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I Questions about the lifecycle of stars

  1. Mar 21, 2017 #1

    I have been following lectures found here on the end of the lifecycle of stars (while trying my best not to get distracted by his bow tie) and I have some questions on this. Some of them being general questions and some a bit more detailed.

    1. First a more general quesion: I’ve read that adding mass to a small planet would make its volume increase but after it reaches a certain mass, adding more mass to it would actually make the volume shrink. Is this because eventually the mass is not proportional to the pressure force inside?

    2. Why does the fusion process of a larger star end faster than a smaller one? I understand it’s because of the larger mass but isn’t there also more fusion particles to go through? Or is the fusion rate not proportional to the mass?

    3. According to this video, when the core gets depleted from H+, it collapses while at the same time the star as a whole expands and gets larger. I understand that this is caused by the H-burning shell around the core. However, I would expect more that if the core gets depleted from H+, the star as a whole should shrink in size until a new equilibrium has been reached, that equilibrium being caused by that arisen H-burning shell. Why isn’t it like that?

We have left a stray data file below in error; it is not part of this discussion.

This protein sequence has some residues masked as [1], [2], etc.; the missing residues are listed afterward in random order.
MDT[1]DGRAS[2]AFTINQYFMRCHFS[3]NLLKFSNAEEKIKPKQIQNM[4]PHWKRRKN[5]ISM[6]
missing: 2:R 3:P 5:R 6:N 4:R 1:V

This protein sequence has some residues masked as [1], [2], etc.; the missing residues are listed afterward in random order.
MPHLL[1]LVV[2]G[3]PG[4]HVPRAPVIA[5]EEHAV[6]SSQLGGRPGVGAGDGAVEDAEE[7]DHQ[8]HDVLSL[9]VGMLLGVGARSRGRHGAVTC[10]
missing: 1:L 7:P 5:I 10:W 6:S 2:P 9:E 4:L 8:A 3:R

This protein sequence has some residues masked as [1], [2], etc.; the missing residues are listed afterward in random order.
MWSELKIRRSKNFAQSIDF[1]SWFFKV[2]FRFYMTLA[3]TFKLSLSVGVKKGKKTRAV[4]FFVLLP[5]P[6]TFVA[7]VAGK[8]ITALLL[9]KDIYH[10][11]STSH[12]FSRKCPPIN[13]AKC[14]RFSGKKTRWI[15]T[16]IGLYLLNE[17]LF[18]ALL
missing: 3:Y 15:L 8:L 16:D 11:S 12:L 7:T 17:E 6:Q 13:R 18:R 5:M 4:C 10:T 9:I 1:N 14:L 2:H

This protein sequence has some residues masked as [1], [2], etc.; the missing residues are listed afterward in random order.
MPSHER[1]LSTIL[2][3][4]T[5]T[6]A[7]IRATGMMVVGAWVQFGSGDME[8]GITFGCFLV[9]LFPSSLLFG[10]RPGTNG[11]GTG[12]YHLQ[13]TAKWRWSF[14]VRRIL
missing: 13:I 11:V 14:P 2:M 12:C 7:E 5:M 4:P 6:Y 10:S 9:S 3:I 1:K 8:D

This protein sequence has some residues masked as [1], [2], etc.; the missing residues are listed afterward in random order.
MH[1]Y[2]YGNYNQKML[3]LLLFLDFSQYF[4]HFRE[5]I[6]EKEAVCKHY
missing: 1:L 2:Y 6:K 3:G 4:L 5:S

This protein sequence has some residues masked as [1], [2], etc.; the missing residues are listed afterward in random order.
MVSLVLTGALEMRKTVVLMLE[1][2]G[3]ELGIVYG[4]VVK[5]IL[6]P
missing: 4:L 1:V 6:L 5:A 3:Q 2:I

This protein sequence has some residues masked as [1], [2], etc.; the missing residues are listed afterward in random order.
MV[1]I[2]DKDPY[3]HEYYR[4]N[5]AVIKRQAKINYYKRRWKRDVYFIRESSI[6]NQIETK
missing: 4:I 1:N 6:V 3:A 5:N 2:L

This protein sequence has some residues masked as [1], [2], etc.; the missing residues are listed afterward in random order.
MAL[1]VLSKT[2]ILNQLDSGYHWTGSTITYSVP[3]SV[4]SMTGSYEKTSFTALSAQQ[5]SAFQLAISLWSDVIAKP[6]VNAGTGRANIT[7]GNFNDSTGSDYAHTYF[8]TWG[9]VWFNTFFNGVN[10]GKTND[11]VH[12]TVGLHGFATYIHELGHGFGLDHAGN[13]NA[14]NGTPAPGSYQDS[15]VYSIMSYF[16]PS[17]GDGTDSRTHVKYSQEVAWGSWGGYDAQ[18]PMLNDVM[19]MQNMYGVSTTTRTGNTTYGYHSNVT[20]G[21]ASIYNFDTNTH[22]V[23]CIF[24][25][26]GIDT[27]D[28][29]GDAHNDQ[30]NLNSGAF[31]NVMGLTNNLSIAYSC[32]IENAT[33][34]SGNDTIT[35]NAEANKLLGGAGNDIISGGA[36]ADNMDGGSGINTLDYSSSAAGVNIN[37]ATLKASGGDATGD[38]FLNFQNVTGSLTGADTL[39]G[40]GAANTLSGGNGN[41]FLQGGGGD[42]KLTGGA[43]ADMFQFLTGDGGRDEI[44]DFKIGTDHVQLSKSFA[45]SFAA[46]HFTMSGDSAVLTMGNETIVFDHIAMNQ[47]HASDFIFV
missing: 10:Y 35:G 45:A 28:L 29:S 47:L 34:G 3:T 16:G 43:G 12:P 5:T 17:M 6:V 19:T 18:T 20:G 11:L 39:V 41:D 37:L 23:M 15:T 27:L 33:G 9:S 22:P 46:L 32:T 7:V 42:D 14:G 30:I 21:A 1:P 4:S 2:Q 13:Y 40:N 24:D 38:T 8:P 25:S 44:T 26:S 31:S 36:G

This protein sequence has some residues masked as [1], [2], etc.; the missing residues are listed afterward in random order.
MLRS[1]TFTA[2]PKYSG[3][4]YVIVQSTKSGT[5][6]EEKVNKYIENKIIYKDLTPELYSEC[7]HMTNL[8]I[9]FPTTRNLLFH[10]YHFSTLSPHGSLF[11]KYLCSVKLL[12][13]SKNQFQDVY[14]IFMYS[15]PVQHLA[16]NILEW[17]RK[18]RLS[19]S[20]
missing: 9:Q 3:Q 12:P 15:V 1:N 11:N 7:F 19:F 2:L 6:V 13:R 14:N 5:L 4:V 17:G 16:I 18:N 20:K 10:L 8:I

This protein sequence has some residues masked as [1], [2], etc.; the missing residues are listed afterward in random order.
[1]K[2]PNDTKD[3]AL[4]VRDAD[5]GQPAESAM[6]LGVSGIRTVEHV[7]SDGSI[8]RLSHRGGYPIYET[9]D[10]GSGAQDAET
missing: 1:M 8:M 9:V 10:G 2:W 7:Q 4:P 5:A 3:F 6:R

4. The lecturer explains here that fusion of helium to carbon releases energy. How can this be while I can clearly see that there is no net loss of mass before and after fusion? Is it because of the increased release of binding energy?

    5. At 5:00 here he explains that the star shrinks in size while the core expands because of the Heliumflash. I don’t quite understand why the star shrinks at that moment.

    6. I understand that for a low mass star, the star eventually sheds its outer layers leaving a core behind that is being prevented from collapsing because of the electron degeneracy pressure (a white dwarf). However, in the case of a very large star that turns into a white dwarf that exceeds the Chandrasekhar limit, the electron degeneracy force is not strong enough to prevent collapse. My question is, how was the electron degeneracy force able to prevent the star’s core from collapsing until it became a white dwarf in the first place? Shouldn’t the core collapse happen even before a large star sheds its outer layers and becomes a white dwarf?

    7. If a white dwarf exceeds the Chandrasekhar limit, wat determines it to undergo carbon fusion and explode or to implode and become a neutron star?

    Apologies for the long post. I'd appreciate a lot if someone could shed some light on these.